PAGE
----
Conclusion

Lumbar Bar although not common needs to be considered as a specific entity by itself. There are no previous studies to indicate the response of this abnormality to the stresses of aviation nor there are any guidelines as to their Aeromedical disposal. This entity is of aeromedical significance in that aviation stresses like vibration would make the spine prone to chronic back pain as well as early spondylotic changes and the high Gz forces encountered in aviation could make the spinal column more prone to injury.

It is therefore recommended that all cases having radiological evidence of Lumbar bar should undergo CT scan to confirm the extent of the fusion. When so confirmed, such candidates should be considered unfit for flying duties on all types of aircraft.

References

  1. , , , . Radiological spinal abnormalities amongst aspiring pilot candidates. Ind J Aerospace Med. 1992;36:14-7.
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  2. , . Congenital abnormalities of spine & flying fitness: Evaluation & Disposal. Ind J Aerospace Med. 2001;45(2):30-36.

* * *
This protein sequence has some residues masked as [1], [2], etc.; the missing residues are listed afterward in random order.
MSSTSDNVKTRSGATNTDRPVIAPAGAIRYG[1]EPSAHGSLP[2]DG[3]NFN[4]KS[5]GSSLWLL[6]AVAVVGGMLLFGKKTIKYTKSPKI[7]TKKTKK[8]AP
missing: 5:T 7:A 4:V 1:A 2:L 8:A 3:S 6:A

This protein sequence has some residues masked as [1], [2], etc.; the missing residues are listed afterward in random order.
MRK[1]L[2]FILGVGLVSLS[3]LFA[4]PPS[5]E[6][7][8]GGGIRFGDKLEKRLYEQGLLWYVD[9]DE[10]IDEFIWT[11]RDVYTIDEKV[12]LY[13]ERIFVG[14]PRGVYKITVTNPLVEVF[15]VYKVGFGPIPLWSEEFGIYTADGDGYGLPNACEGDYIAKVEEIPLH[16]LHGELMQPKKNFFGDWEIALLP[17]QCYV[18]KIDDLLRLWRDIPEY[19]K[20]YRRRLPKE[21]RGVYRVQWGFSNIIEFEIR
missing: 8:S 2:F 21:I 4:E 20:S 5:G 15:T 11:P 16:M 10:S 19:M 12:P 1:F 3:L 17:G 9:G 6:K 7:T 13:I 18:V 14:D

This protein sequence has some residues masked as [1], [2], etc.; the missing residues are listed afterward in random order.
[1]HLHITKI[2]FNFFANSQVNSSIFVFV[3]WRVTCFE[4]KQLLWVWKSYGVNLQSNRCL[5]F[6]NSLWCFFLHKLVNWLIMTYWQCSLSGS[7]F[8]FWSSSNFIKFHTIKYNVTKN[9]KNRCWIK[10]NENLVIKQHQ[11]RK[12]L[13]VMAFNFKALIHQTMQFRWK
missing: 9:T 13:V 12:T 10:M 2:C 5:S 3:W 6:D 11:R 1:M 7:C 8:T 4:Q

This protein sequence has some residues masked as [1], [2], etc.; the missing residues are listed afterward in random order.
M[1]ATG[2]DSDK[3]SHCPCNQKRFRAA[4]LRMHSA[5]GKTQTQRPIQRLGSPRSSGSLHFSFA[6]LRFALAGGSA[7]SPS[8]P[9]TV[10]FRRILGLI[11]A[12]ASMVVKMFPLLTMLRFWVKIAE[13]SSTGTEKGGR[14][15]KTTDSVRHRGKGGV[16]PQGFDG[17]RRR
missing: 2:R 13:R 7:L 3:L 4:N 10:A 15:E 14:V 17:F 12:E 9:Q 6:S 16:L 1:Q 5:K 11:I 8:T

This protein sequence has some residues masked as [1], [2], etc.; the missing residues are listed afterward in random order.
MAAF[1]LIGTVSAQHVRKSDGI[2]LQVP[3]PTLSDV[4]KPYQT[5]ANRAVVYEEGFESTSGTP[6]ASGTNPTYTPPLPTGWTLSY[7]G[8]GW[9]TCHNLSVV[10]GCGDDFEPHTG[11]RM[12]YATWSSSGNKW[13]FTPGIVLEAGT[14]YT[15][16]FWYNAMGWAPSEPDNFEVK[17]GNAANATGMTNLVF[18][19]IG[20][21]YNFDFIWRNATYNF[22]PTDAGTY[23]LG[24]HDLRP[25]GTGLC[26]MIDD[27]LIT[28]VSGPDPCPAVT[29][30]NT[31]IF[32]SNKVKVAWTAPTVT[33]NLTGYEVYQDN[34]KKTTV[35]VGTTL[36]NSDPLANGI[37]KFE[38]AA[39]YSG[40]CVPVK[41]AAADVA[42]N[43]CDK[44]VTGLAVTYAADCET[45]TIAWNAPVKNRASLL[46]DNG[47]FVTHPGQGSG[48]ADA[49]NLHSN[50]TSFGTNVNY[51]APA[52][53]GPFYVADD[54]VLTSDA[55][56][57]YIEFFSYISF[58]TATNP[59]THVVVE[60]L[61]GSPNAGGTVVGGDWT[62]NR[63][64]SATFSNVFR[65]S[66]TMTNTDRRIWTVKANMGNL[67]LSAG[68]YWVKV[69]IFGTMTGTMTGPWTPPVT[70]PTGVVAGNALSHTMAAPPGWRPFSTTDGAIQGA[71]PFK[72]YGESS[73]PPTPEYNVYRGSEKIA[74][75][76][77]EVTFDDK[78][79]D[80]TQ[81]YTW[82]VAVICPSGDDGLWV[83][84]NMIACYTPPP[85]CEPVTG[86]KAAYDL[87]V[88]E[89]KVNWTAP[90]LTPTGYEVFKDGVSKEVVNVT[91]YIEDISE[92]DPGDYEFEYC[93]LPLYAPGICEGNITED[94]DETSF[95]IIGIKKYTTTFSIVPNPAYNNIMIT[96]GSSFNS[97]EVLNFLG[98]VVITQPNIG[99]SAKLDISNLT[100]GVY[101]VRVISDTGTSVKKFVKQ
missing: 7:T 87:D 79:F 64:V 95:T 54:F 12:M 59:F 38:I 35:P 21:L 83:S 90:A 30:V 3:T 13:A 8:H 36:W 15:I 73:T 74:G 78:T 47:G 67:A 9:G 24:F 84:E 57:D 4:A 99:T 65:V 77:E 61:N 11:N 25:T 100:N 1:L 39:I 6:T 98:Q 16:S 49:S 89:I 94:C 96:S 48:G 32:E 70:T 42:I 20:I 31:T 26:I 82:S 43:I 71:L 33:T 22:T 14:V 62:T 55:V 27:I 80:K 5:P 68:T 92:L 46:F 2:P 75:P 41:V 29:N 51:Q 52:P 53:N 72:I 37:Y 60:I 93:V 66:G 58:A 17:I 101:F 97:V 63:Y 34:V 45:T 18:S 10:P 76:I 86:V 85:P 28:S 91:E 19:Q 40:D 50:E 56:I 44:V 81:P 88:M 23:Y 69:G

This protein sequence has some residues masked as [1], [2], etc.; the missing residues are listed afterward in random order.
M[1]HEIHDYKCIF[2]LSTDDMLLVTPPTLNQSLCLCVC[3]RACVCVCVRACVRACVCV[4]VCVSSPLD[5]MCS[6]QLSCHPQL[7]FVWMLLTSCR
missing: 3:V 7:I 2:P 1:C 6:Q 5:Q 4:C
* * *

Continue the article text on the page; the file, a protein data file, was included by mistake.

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  3. Indian Air Force Publication 4303 (Manual of Medical Examination). (3rd edition). Section 6.9.1
  4. , , , , . Analysis of post ejection spinal injuries - An Indian Experience. Ind J Aerospace Medicine. 1999;43(1):24-28.
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  5. , , . Part II: Kyphosis; Chapter 1, Physical Properties and Functional Biomechanics of the Spine In: Clinical Biomechanics of the Spine (2nd edition). In: JB Lippincott Company; . p. 45-59.
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  6. , . Neuroradiology of the Spine In: , ed. Textbook of Radiology and Imaging (6th Edition). In: New York: Churchill Livingstone Inc; . p. 1489-526.